Horror remakes have become so common that they’ve begun separating (or in this movie’s case, “quarantining”) into sub-categories. The “shot-by-shot” remake, for example, is pretty self-explanatory. 1998’s Psycho is still the best example of this, but now we have a very close second with 2016’s Cabin Fever. At least the two Psycho‘s went from black-and-white to color with nearly four decades between them. But the two Cabin Fever‘s are so skin-crawlingly similar, with barely a decade between them, that it makes one wonder if the producers, like the characters in the movie, were sick in the head with something.
Five friends drive to a cabin in the woods for a sexy and fun vacation. On their first night, a sickly man arrives at their door asking for their help, and in the panic, they accidentally light him on fire. Not long after, some of them start showing similar symptoms, and they begin turning on each other in a desperate attempt to stay alive.
Modern filmmaking techniques means this movie is as clean and pristine as you’d expect in this day and age. But for horror movies, particularly ones about diseases, you’d expect a grittier look in keeping with the tone they’re trying to achieve. Aside from the beautiful cinematography, quite a bit of the acting is seriously over-the-top. There can be good over-acting (funny) and bad over-acting (unintentionally funny). This movie is rife with the latter in every scene. Over-acting, mixed with overly-clean visuals, mixed with operatic music makes this seem more like an unintentional parody than a serious horror movie.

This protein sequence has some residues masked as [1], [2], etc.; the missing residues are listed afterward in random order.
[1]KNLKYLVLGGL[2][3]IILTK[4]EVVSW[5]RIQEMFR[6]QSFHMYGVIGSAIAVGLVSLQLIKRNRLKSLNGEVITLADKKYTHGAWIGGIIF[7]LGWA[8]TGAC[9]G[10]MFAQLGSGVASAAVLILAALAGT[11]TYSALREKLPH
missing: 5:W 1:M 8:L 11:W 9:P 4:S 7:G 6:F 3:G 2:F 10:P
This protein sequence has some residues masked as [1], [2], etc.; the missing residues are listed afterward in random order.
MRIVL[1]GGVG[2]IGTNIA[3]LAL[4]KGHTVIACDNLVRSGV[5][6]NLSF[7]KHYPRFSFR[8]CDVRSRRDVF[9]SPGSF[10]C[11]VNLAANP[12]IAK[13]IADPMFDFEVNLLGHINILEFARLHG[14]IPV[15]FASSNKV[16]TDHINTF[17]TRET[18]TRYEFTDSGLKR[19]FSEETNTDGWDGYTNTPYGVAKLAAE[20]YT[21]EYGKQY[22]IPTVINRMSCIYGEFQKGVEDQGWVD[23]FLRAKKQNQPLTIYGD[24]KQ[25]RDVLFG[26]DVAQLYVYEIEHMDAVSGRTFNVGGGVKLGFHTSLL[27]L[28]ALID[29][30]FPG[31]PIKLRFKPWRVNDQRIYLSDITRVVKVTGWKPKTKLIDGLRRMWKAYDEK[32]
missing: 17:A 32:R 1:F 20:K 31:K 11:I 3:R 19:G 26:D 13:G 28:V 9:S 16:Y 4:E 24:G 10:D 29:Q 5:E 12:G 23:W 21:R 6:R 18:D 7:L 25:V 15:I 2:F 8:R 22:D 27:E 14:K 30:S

For those who don’t know, the original 2002 screenplay (with some minor tweaks) was used for this remake as well. Why? You’d have to ask Eli Roth. Basically it means different actors are attempting to recreate the same performances as the original actors, with a different director implementing their own style while simultaneously adhering to someone else’s creative decisions. And as you probably expected, the whole thing comes off as completely and totally empty. The characters have zero chemistry and it really doesn’t help that the three male leads look way too alike. The suspenseful scenes are faster-paced than the original, unintentionally robbing them of their suspense because they’re over so soon. This remake is so obsessed with sticking to the original script that they forgot to add things like suspense, coherency, likable characters, focus, horror, or even a reason to exist.
It’s usually not fair to rate a movie based on its similarity to another, but with remakes like this it’s nearly impossible to avoid. The original Cabin Fever, while hardly perfect, has become somewhat of a modern cult classic. And I do mean modern. The young and pretty actors from the original are still young and pretty today. Whatever possessed these guys to do the same movie again is hopefully out of their system forever. Strangely, if you’ve never seen the original, you’re likely to hate this remake just as much as if you had. But if you have, then all this remake will do is leave you asking one question over and over again: Why?
1 out of 5